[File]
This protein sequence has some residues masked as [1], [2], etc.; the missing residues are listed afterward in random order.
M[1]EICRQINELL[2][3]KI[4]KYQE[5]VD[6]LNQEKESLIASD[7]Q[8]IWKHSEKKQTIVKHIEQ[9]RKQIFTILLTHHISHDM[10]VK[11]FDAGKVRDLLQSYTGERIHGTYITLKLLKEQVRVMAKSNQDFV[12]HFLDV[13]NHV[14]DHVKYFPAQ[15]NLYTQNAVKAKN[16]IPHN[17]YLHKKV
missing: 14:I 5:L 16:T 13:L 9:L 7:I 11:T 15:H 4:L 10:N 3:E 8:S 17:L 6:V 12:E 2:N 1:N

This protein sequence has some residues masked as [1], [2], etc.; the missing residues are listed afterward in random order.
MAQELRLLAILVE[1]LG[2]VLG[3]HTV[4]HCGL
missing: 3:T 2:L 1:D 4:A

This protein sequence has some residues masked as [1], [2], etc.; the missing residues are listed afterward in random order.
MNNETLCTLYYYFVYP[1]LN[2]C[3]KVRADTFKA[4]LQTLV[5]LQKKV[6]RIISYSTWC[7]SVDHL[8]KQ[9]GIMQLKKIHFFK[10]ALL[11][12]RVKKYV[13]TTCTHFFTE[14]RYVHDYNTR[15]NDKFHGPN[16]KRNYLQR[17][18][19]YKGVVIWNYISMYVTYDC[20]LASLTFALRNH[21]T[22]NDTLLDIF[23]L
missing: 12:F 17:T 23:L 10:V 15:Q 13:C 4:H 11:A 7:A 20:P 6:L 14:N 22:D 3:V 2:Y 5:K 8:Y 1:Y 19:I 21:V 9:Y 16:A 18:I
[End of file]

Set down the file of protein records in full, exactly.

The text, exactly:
This protein sequence has some residues masked as [1], [2], etc.; the missing residues are listed afterward in random order.
M[1]EICRQINELL[2][3]KI[4]KYQE[5]VD[6]LNQEKESLIASD[7]Q[8]IWKHSEKKQTIVKHIEQ[9]RKQIFTILLTHHISHDM[10]VK[11]FDAGKVRDLLQSYTGERIHGTYITLKLLKEQVRVMAKSNQDFV[12]HFLDV[13]NHV[14]DHVKYFPAQ[15]NLYTQNAVKAKN[16]IPHN[17]YLHKKV
missing: 14:I 5:L 16:T 13:L 9:L 7:I 11:T 15:H 4:L 10:N 3:E 8:S 17:L 6:V 12:E 2:N 1:N

This protein sequence has some residues masked as [1], [2], etc.; the missing residues are listed afterward in random order.
MAQELRLLAILVE[1]LG[2]VLG[3]HTV[4]HCGL
missing: 3:T 2:L 1:D 4:A

This protein sequence has some residues masked as [1], [2], etc.; the missing residues are listed afterward in random order.
MNNETLCTLYYYFVYP[1]LN[2]C[3]KVRADTFKA[4]LQTLV[5]LQKKV[6]RIISYSTWC[7]SVDHL[8]KQ[9]GIMQLKKIHFFK[10]ALL[11][12]RVKKYV[13]TTCTHFFTE[14]RYVHDYNTR[15]NDKFHGPN[16]KRNYLQR[17][18][19]YKGVVIWNYISMYVTYDC[20]LASLTFALRNH[21]T[22]NDTLLDIF[23]L
missing: 12:F 17:T 23:L 10:V 15:Q 13:C 4:H 11:A 7:A 20:P 6:L 14:N 22:D 3:V 2:Y 5:K 8:Y 1:Y 19:I 21:V 9:Y 16:A 18:I